Record-breaking baby born from 27-year-old embryo frozen when mum was a toddler

A proud mother cradles her newborn in her arms, despite there being only an ’18 month age difference ‘between the two.

The record-breaking toddler is happy and healthy – and technically 27 years old.

Molly Everette Gibson was born from an embryo that was frozen in October 1992.

The egg was placed on ice only 18 months after her mother, Tina, now 29, was born in April 1991.

New mom Tina told the New York Post: ‘It’s hard to wrap your head around it. But as far as we’re concerned, Molly is our little miracle. “

Researchers said the baby is entering history and record books as the longest-frozen embryo resulting in a successful birth.

The feat could spark sibling rivalry – as the record was previously held by her sister, Emma Wren, who spent 24 years on the ice before being born in 2017.

Because the embryos have been donated anonymously, their biological parents remain unknown, but they are completely genetic siblings.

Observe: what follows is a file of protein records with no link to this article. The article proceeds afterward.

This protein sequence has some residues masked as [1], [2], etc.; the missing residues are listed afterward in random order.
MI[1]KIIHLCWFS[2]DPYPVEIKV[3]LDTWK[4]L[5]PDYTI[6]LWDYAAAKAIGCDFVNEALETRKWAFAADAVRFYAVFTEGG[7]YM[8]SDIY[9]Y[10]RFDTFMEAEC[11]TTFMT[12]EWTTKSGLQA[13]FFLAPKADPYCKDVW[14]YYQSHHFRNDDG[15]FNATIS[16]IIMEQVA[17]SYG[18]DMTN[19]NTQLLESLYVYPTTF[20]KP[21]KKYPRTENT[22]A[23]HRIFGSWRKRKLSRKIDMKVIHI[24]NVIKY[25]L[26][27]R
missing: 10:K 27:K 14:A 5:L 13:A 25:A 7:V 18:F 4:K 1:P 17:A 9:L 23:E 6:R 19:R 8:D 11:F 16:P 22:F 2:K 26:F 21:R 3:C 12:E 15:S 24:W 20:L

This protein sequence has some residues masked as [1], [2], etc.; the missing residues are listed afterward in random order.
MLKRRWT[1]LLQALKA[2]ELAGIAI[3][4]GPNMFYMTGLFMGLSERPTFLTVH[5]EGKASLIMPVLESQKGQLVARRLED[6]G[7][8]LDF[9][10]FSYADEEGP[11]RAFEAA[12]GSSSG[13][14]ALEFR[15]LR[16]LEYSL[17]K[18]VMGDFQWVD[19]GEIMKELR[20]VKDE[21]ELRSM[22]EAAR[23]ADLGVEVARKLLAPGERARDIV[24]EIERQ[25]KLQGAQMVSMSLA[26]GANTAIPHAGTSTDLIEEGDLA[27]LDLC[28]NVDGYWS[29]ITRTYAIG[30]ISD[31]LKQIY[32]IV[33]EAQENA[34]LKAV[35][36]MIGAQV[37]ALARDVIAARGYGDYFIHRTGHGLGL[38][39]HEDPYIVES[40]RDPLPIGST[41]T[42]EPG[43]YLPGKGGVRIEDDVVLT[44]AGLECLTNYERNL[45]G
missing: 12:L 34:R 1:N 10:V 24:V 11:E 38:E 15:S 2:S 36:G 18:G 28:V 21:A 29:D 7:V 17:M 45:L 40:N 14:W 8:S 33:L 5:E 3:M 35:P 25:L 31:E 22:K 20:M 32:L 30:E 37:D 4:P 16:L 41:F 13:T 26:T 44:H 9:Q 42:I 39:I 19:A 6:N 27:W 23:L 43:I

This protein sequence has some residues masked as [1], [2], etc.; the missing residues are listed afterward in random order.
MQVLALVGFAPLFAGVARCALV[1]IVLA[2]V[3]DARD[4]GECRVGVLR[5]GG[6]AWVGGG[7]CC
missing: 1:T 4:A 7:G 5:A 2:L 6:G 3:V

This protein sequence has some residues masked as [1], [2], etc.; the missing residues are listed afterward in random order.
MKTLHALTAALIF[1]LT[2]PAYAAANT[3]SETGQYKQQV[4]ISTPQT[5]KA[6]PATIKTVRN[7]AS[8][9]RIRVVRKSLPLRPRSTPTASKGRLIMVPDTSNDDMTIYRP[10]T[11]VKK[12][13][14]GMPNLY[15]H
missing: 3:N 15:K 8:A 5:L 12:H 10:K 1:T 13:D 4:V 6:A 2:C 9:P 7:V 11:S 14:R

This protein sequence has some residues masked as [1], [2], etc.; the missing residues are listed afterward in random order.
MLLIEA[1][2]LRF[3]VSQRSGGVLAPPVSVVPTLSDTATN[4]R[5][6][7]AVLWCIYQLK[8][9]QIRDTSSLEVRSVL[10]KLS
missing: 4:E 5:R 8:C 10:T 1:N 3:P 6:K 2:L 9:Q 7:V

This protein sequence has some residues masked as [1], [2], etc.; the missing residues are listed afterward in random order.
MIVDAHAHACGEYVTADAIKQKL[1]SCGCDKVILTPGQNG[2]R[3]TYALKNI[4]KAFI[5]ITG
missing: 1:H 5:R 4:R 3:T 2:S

The eggs were thawed at the National Embryo Donation Center before being transferred to Tina’s uterus.

Record-breaking baby born from 27-year-old embryo frozen when mum was a toddler

Tina and her husband, Benjamin, 36, first turned to the NEDC after trying naturally for their own child over the course of five years.

Benjamin has cystic fibrosis, which can cause infertility.

After a decade of getting married and raising children, the couple found out about the nonprofit after Tina’s parents saw it on the news.

She said, “We were like, ‘That sounds crazy. No thank you, we’re not interested.

“Then we kept thinking about it and couldn’t get it out of our minds.”

Tina didn’t find out until the day of the handover that it had been frozen for 24 years.

‘I asked the specialist, Dr. Jeffrey Keenan,’ What does that mean? She remembered.

And he replied, ‘Well, it could be a world record. ‘

After a few years, the Gibsons wanted to give her a sibling – and it was a good idea to transfer the two remaining embryos from the same donors.